Otto's ethics, left incomplete, has received relatively little attention, but like his work on religion it builds upon a descriptive psychology of moral feelings, such as the feelings of guilt and responsibility. One might also note that Otto's thinking was never isolated from the world but always explicitly engaged with it, especially with the church and state. In the church, Otto strove to improve worship and ministry by encouraging liberal theology and incorporating moments of numinous experience into the liturgy. He was also convinced that his insights into religion could further the interests of the German state, which came into existence during his infancy, but his assessment of those interests changed over time. In religion as he understood it, he found the source of both German colonial greatness (his cultural imperialism before the first World War) and of international justice and equality between nations (the Religiöser Menschheitsbund afterward). In the Nazi period he claimed that the study of religions revealed the struggle of the German soul at its most profound and that dialogue between Protestants and Catholics was necessary to unify the German nation.
Impact and Assessment
When it appeared in late 1916 (dated 1917), Otto's account of the Holy created an immediate sensation, and it was quickly translated into English (1923), Swedish (1924), Spanish (1925), Italian (1926), Japanese (1927), Dutch (1928), and French (1929). The impact was especially pronounced in the English-speaking world, perhaps because of affinities between Otto's thought and English Romanticism (e.g., William Wordsworth's "Intimations of Immortality"). Otto's word numinous, his phrase mysterium tremendum et fascinans (occasionally cited as fascinosum, which means something different in Latin), and even the title of his book, "The Idea of the Holy," still enjoy a certain currency among English-speaking writers and artists, even apart from the details of Otto's thought.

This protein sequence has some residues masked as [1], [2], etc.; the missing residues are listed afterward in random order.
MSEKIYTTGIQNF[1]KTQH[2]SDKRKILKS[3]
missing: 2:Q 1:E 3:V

Although himself a theologian, Otto's impact upon Protestant theology was muted, because his attempt to found religion on human experience went counter to the tenets of neoorthodoxy. Paul Tillich, however, made significant use of Otto's ideas, and recently some theologians interested in interreligious dialogue (e.g., Hans-Martin Barth) and feminism (e.g., Melissa Raphael) have engaged them, too. Otto's most significant impact was on the comparative study of religions, especially that form often known as phenomenology. Students and successors utilized Otto's analysis in far-reaching accounts that saw religion as the expression of an experience sui generis. Indeed, Otto's analysis became part of a standard rationale for founding independent academic units to study religion. With time, however, scholars have become suspicious that Otto's ideas improperly universalize structures that best fit Christianity. In addition, the widespread turn to culture and language that began in the 1960s tended to reject Otto's account of an experience that was autonomous, primary, and universal, and either to speak of experiences as shaped by particular cultural and symbolic environments or to ignore them altogether. Furthermore, a significant number of scholars have rejected Otto's insistence upon introspection and his prerequisite that in order to study the source of religion scholars possess a sensus numinis as a violation of scientific method. Among North American scholars, historical interest in Otto has been eclipsed by interest in William James.